Of the two big state budgets that have grown apace the past few years, prisons and medical services for the poor, Gov. Huckabee proposes that one grow next year by 20 percent and the other by 3 percent.
You know which is which. Prisons are in vogue, the poor are not.
It would be uncharitable to say that the governor cares more about the welfare of criminals than of the poor, though that is the kind of analogy he might draw if he were on the other side. Huckabee doesn't consider hiring a small army of prison workers to be coddling inmates, and let's all stipulate that it isn't. The public has come around to accepting that.
Spending a great deal more on prisons is a way to show that you're tough on crime, not soft on it, though there is no evidence suggesting that bigger prisons make society measurably safer.
Holding the Medicaid budget to 3 percent, the rate of general inflation, while medical inflation is more than twice that level, is grandstanding of a different sort and potentially more harmful. People will be hurt.
Cutting the Medicaid budget and holding down the pay of public employees are the linchpins of Huckabee's austere budget, the way he proposes to stem the wild, "uncontrolled" growth of government under his predecessors, Jim Guy Tucker and Bill Clinton. It was Tucker's own extraordinarily tight budgeting, in fact, that checked government operations and produced slightly more than $200 million in surpluses in his three years at the reins. Huckabee is getting to spend a lot of that money.
The governor didn't spell out how he wanted the Medicaid program reduced to the rate of general inflation the next two fiscal years, leaving that to the professionals in the Department of Human Services. He seemed to bless one option mentioned by Tom Dalton, the director: Require the poor to pay a larger share of medical bills as a condition of getting help.
Huckabee suggested that the 3 percent budget could be reached without denying benefits to the needy or hurting anyone. You merely cut out the proverbial waste and fraud.
Humane words don't constitute policy. If the state cuts Medicaid spending far below the medical inflation rate, it will do so at the expense of the health of poor people. Requiring large copayments from people who cannot pay them in order to get prescriptions or to obtain medical care will keep thousands away from the clinic door. Medical professionals on the task force assembled to find Medicaid savings found it an unacceptable way to meet the governor's target.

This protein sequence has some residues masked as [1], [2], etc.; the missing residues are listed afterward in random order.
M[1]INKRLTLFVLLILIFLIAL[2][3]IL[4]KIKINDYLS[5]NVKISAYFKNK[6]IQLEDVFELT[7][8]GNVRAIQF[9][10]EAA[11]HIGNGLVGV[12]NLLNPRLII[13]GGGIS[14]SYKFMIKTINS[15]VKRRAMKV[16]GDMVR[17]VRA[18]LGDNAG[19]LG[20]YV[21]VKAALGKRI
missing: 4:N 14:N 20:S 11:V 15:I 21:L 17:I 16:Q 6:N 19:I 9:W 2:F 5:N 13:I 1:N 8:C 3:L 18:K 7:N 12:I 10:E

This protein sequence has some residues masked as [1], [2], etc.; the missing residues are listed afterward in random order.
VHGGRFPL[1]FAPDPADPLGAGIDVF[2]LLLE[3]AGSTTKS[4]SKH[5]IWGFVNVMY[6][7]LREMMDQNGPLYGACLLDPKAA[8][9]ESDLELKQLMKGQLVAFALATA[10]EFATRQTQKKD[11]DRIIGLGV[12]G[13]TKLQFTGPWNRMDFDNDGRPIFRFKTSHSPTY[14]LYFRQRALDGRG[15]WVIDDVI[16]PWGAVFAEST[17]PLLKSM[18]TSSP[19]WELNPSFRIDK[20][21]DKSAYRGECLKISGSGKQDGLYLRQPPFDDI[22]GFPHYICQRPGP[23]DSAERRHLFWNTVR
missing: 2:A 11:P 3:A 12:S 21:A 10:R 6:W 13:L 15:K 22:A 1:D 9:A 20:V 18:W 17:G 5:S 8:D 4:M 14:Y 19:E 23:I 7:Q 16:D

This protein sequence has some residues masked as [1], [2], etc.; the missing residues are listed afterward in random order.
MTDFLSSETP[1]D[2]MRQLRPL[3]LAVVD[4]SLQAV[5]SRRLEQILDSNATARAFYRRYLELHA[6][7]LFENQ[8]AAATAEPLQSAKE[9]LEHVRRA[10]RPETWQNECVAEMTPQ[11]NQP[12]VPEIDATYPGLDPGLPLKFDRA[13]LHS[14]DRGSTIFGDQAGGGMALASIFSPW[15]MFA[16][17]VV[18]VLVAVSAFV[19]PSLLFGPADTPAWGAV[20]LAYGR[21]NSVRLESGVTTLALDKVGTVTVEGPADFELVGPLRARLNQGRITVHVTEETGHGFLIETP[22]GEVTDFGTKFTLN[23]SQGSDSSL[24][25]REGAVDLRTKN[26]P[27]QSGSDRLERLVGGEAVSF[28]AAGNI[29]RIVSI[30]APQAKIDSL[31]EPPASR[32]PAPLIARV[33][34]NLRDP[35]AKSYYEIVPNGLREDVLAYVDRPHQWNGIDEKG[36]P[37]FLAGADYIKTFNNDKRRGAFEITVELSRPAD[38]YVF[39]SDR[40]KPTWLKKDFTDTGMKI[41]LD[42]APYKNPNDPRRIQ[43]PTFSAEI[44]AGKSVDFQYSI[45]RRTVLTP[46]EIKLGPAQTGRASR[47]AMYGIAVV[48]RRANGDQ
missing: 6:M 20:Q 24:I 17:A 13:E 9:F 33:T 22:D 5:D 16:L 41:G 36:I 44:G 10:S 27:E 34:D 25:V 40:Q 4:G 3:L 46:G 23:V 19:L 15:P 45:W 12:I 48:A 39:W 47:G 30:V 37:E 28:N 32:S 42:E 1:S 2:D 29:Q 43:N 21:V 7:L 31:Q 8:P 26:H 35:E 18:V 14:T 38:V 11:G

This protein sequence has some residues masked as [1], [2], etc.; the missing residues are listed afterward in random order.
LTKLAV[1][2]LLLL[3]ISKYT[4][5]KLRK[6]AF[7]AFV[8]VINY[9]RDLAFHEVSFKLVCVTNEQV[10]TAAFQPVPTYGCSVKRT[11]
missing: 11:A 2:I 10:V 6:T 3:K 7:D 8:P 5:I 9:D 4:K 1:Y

Not many other ways present themselves.
¥ The state can slash reimbursement to nursing homes politically undoable.
¥ It can reduce the number of prescriptions that poor people can get filled each month. Studies have shown people get critically sick and wind up in the hospital. The state doesn't save anything.
¥ The state can reduce the number of reimbursed days in the hospital, dumping critically sick people or driving up charitable care.
¥ The state can raise eligibility requirements, ending coverage for tens of thousands of women.
The crusade is based on another popular myth that the Medicaid program in Arkansas is spiraling out of control, bloated by administrative costs. The governor said not long ago that only some 14 percent was dispersed in benefits to poor people.
Actually, administrative costs run about 4 percent of the program, one of the best ratios in the country and low by even private standards.
Arkansas ranks ninth in the nation in the high percentage of its people who live below the poverty line (17.3 percent), but unusually high shares of those do not receive any government medical benefits. One in every five Arkansans has no health insurance, government or private.
Out of control? Arkansas ranks near the bottom even among the low-benefit states of the South in the per-capita money spent on Medicaid. Only Alabama, Florida, Oklahoma and Virginia are lower. And of the money spent on Medicaid in Arkansas, the share covered by the state government, 26.4 percent, is one of the lowest in the country.
David Wroten, a lobbyist for the conservative Arkansas Medical Society, ordinarily not a cheerleader for government programs, told the government task force last month: "Our Medicaid program is one of the best in the country. It is run by some of the best in the country. Don't do anything to destroy that."
The governor's not. He's just going to make it more exclusive.
Print headline: "Medicaid plan will hurt people" December 20, 1996.